3
$\begingroup$

Suppose women may have Blue or Red eyes. We make a first cheap research on a 100 women checking just one eye of each woman. So after the research we have results:

At least one eye Blue have avg height 177 cm (50 women)
At least one eye Red have avg height 164cm (70 women)

Since we noticed that one women may have eyes of different color we decided to make second more accurate research. This time we checked both eyes of each woman. Women with eyes:
Blue Blue have avg height 180 cm (30 women)
Red Red have avg height 160 cm (50 women)
Blue Red (sequence does not matter) have avg height 173 cm (20 women)

Now the question. After making the first research we might expect that women with different colors of eyes will have avg height of (177+164)/2=170 cm. It turned out in the second research that they had 3 cm more. What kind of statistical test can determine that 170=173 if we have 20 women of that kind? I would like to know if the BlueRed combination is something totally different feature or it is determined by Blue and Red.

In the same way we may ask - can we expect that women with double Red eyes will have average height (164+164)/2=164cm? It turned out that they had 160cm.

Should we use Chi-squared test? But the problem is that we have a 100 women and 50 Blue and 70Red (don't sum up). Or maybe should we use a two-sample location test of the null hypothesis that the means of two populations are equal? But then, we use the same sample of a 100 women in both cases. How can we check the independence of Blue and Red?

$\endgroup$
  • $\begingroup$ You are in fact thinking about a regression model where the number of red eyes determines height (or vice versa). This way, you would also model nolens volens how tall you expect a woman with only one eye (e.g. due to an accident) to be? Or a woman with three eyes (e.g. due to an even worse accident)? $\endgroup$ – Horst Grünbusch Oct 15 '14 at 14:36
  • $\begingroup$ I want to check dependence of variables. I do not want to model women height. Regression model does not show dependence of independent variables. $\endgroup$ – Przemyslaw Remin Oct 15 '14 at 17:29
  • $\begingroup$ Do the women have two eyes? $\endgroup$ – Sextus Empiricus Sep 19 '19 at 12:03
2
$\begingroup$

In your question you have been comparing the red-blue value (173 cm) from the second experiment with the minimal one eye blue and minimal one eye red from the first experiment (177 cm and 164 cm). In that case it goes like part 1 and is a simple matter of averaging with incorporating weights.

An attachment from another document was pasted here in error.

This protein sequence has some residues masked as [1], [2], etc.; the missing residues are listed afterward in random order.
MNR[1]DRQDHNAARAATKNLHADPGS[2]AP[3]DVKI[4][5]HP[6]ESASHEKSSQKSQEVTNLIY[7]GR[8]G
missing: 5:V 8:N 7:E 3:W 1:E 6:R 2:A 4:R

If however you are comparing the values 180, 173, 160 from the second experiment with each other, then your case is like part 2.

Part one

Your two different experiments are not contradicting.

Let's put the data in a table:

               bb     rb     rr
number         30     20     50
mean height    180    173    160

When you add those groups together for instance bb+rb for at least one blue eye or rb+rr for at least one red eye then the means for those composite groups become:

$$\frac{180 \times 30+173 \times 20}{50} = 177.2 \approx 177$$ and $$\frac{160 \times 50+173 \times20}{70} = 163.7143 \approx 164 $$

where you should note that you need to incorporate the number of each category. For instance the mean of a group with 1 women of height 160 cm and 9 women of height 170 cm should be 169 cm, and not $\frac{160+170}{2}\,cm = 165 \, cm$

See also: two ways to compute average prices

Part two

If you are comparing the values 180, 173, 160 from the second experiment with each other, then you might do this based on some model. For instance you could imagine that the mean height of women is something like a base value plus some additional value for each blue eye (and some error term for random variation among the women with the same colour of eyes).

$$\text{Women height} = a + c \times n_{\text{blue eyes}} + \epsilon $$

or

$$\text{Women height} = \begin{cases} a & + &\epsilon \quad \quad \text{if $0$ blue eyes} \\ a + c& +& \epsilon \quad \quad \text{if $1$ blue eyes} \\ a + 2c & +& \epsilon \quad \quad\text{if $2$ blue eyes} \\ \end{cases}$$

this you could compare with a model in which the second blue eye will add a different value to the mean height than twice the value for the case of 1 blue eye.

$$\text{Women height} = \begin{cases} a & + &\epsilon \quad \quad \text{if $0$ blue eyes} \\ a + c_1& +& \epsilon \quad \quad \text{if $1$ blue eyes} \\ a + c_2 & +& \epsilon \quad \quad\text{if $2$ blue eyes} \\ \end{cases}$$

This can be compared with GLM/ANOVA or other modeling and it requires you to incorporate the error distribution and your data needs to capture not only the mean value of the groups but also the individual values of the women.

$\endgroup$

Your Answer

By clicking “Post Your Answer”, you agree to our terms of service, privacy policy and cookie policy

Not the answer you're looking for? Browse other questions tagged or ask your own question.